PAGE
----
BLT sandwich with fried soft shell crab. Sandwich made with deep fried crab, bacon, lettuce, tomato, mayo, lemon and served on toast. Classic American restaurant or diner lunch favorite.

Your guide to local and imported crabs

Here’s your guide to local and imported crabs that are worth eating.

Coming soon: Soft-shell crab season

There is much to love about spring in the Lowcountry, and soft-shell crab season is one of them. Many local seafood restaurants offer the local delicacy at some point between March and June, whenever water temperatures are right. 

Soft-shell crab is a culinary term for crabs that have molted their old exoskeleton and are still soft. Soft-shells are removed from the water as soon as they molt to prevent any hardening of their shell. This means that almost the entire animal can be eaten, rather than having to shell the animal to reach the meat. They are typically deep fried, sautéed or grilled.

Soft-shell crabs come into season along the East Coast when the water temperature rises above 50 degrees. The farther down the coast you travel, the longer the season lasts. If you’re looking for the best local soft-shell crabs, keep an eye on the Facebook pages of your favorite local seafood restaurants and markets. 

Local crabs worth eating

Close -up of Pea crab on a mussel shell

Pea crab

Measuring about the size of a pea, these are the tick-like surprises you find crawling inside of fresh oysters. Many first-timers are weirded out by the sight of them, but as a local, you should be proud. In many coastal areas, finding a pea crab in an oyster is like finding a pearl. They’re common here, and eating them is said to bring good luck. No need to wash or cook them. Just eat them whole, straight from the oyster shell.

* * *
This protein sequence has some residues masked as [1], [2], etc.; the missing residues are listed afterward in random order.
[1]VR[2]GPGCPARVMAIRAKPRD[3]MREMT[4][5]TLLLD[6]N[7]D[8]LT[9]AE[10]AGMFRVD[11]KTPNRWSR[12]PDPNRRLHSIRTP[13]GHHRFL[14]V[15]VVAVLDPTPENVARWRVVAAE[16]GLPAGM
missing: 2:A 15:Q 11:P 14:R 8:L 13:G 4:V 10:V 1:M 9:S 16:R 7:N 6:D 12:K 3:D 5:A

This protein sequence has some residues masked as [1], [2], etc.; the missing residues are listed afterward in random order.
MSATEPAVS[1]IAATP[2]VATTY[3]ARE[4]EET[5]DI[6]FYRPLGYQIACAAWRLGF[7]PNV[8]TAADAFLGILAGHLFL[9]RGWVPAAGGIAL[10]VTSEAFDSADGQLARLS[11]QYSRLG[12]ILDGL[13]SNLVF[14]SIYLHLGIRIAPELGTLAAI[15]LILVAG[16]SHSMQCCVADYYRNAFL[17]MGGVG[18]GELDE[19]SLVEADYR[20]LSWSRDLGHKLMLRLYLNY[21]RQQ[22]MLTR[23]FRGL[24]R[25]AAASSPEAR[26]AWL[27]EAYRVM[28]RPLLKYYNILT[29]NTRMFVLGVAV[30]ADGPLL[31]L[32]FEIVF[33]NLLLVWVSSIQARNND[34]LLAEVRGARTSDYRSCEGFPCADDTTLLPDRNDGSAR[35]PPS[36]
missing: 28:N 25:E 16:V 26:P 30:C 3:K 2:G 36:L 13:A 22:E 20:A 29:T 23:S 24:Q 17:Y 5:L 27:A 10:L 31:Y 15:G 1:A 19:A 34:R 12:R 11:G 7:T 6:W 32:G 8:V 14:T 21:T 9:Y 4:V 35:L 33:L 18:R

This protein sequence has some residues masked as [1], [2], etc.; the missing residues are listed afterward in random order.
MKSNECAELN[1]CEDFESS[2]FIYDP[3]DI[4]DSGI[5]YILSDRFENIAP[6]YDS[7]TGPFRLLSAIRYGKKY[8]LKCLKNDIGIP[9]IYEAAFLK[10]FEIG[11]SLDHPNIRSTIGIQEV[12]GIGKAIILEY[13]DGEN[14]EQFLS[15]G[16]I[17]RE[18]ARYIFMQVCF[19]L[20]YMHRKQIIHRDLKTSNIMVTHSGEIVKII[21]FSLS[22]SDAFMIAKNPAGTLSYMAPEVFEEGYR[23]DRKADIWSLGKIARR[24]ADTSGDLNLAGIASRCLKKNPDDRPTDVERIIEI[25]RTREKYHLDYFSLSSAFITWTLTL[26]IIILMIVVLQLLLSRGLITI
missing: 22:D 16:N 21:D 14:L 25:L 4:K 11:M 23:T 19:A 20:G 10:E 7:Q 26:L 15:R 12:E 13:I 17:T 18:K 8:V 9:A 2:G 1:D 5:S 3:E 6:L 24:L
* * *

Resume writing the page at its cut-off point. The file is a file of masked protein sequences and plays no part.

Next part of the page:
Blue Crab on White Background

Blue crab

Our most celebrated and recognizable crustation. They get their name from their blue front claws and are found in tidal lagoons, sounds and the ocean. They’re prized for their sweet, delicate flavor and tender meat. Females have red highlights on the tips of their pincers and a triangular apron. Males have T-shaped abdomens. They eat almost everything and are easy to catch, even with a piece of stinky chicken tied to a string.

Stone Crab on white background

Stone crab

These prized crabs can be found around local salt marshes and dock pilings. They are brownish red with gray spots and a tan underside and have large and unequally sized claws with black tips. Those claws are filled with light and succulent meat. Crabbers snap off a single claw and throw the rest of the crab back into the water so the missing claw can regenerate.

Imported crabs worth eating 

Dungeness crab on white background

Dungeness crab 

Found in the Pacific Ocean, this crab’s meat is dense and has a sweet, nutty flavor. Arguably the most delectable part of the dungeness crab is the claws.

King Crab on White Background

King crab

Found in the cold waters of the Pacific and Atlantic oceans, this dense crab offers a sweet flavor. Virtually all king crab is pre-cooked and blast-frozen in the harbor. Steam it, grill it or even microwave it. The legs and claws are the most prized parts to eat.  

Brown crab on white background

Brown crab

Found in the North Sea, English Channel and Celtic Sea, this crab works best in soups and stews. About a third of these heavily armored critters is edible. 

Horsehair crab on white background

Horsehair crab

Found in the Northwest Pacific and the Western Bering Sea, this hairy crab is especially popular in Japanese cuisine, where it is steamed, boiled or stir-fried. 

Snow Crab on white background

Snow crab

Found in the North Pacific Ocean, this crab’s meat is sweet and delicate. Alaska recently canceled its snow crab season for the first time ever.

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